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  • Writer's pictureJames Veal

Are You an Investor or a Gambler?

Due to the rise of the coronavirus pandemic in 2020, most people were barricaded in their homes and had plenty of free-time on their hands. Although unemployment ran rampant, food shortages elevated, and managing household financial obligations were major concerns, speculation in stocks became a phenomenon as well.

It was so easy for many people - as 2021 approached - to scratch the speculation itch right from their mobile phones as a whole new generation of newbie investors broke out in a trading frenzy, into things like: cryptocurrencies, meme stocks, NFTs, and options trading.

What Are Meme Stocks?

Meme-stocks GameStop and AMC Entertainment were trading at $5.73 and $4.92 per share, respectively, on April 1, 2020. As of this article, GameStop was trading at $162.75 (a 2744% return) and AMC at $33.68 (a 584% return) since last April. Both of these companies are considered meme stocks - in that they are quite risky, prone to wild and unpredictable price swings based on internet message rumors, with little regards for valuations and fundamentals.

You may think they are investments but in reality, they are speculations. Too many people don’t know what they are buying and are jumping in because they view it as fast, easy money and they are swept up in the lure of a rapidly rising price.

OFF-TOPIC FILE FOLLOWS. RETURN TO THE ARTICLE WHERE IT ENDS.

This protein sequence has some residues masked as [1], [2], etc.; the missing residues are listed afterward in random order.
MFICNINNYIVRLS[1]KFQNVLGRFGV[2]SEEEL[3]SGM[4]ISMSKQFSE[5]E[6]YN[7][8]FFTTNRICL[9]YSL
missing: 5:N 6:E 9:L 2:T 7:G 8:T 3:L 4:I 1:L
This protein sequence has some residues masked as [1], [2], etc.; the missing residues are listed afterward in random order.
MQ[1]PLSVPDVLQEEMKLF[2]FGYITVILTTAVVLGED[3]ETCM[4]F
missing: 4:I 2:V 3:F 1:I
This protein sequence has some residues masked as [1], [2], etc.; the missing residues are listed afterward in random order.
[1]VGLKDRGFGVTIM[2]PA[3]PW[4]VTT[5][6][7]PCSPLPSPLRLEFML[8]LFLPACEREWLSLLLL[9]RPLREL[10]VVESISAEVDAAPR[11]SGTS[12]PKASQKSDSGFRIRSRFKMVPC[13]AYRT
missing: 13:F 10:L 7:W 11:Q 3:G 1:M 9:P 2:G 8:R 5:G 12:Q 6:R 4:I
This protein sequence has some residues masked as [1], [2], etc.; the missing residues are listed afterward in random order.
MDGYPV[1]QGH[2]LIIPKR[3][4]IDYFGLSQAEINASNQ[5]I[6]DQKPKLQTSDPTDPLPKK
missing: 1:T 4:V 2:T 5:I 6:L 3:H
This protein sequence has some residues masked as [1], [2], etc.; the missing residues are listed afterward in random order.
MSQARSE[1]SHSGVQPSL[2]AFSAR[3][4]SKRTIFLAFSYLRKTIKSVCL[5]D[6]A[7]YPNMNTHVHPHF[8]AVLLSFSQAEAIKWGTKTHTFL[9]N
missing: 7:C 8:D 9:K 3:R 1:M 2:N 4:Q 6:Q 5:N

For instance, I’m not one to explain to investors why many believe that bitcoin at $46,000 is a bubble or why others think $46,000 is a steal because the cryptocurrency may reach $100,000 and is the next big thing. There is a huge difference between real investing and speculating out there.

Investing is a Reliable Strategy

Investing is a reliable way for anyone with patience and discipline to build and preserve wealth over time. Speculating typically creates wealth only for lucky lottery winners, casino owners, and a lucky few others.

I believe most anyone with realistic expectations should be able to achieve their financial goals through true prudent investing and simply do not need to find the next big thing to succeed.

Reminding people of the differences between investing and speculating helps them remember why they chose to be investors, reject speculation and recommit to their investment policies, and it also prevents them from placing bets with their life savings.

At times, losing money is not the worst thing that can happen. But what’s worse is to make a lot of money fast. Once someone gets in and places a successful bet at a low price, they like it. They often take credit for it rather than acknowledging that luck might have played a role.

Welcome to Vegas

When that happens, they believe they can easily do it again, and they are far more likely to seek out and place another bet. When they make the next one, it is usually with more money. It is like betting on horses or plowing more money back into the slot machines.

Las Vegas is built on this dynamic, and it is another sign that speculating in stock/financial markets is more like gambling than prudent investing.

Furthermore, it’s unnecessary for financial success. Yet some will want to do it anyway. It could be interesting and potentially lucrative, but the temptations are also dangerous if not managed well. Be an investor. You'll have a better chance at reaching your ultimate goals.

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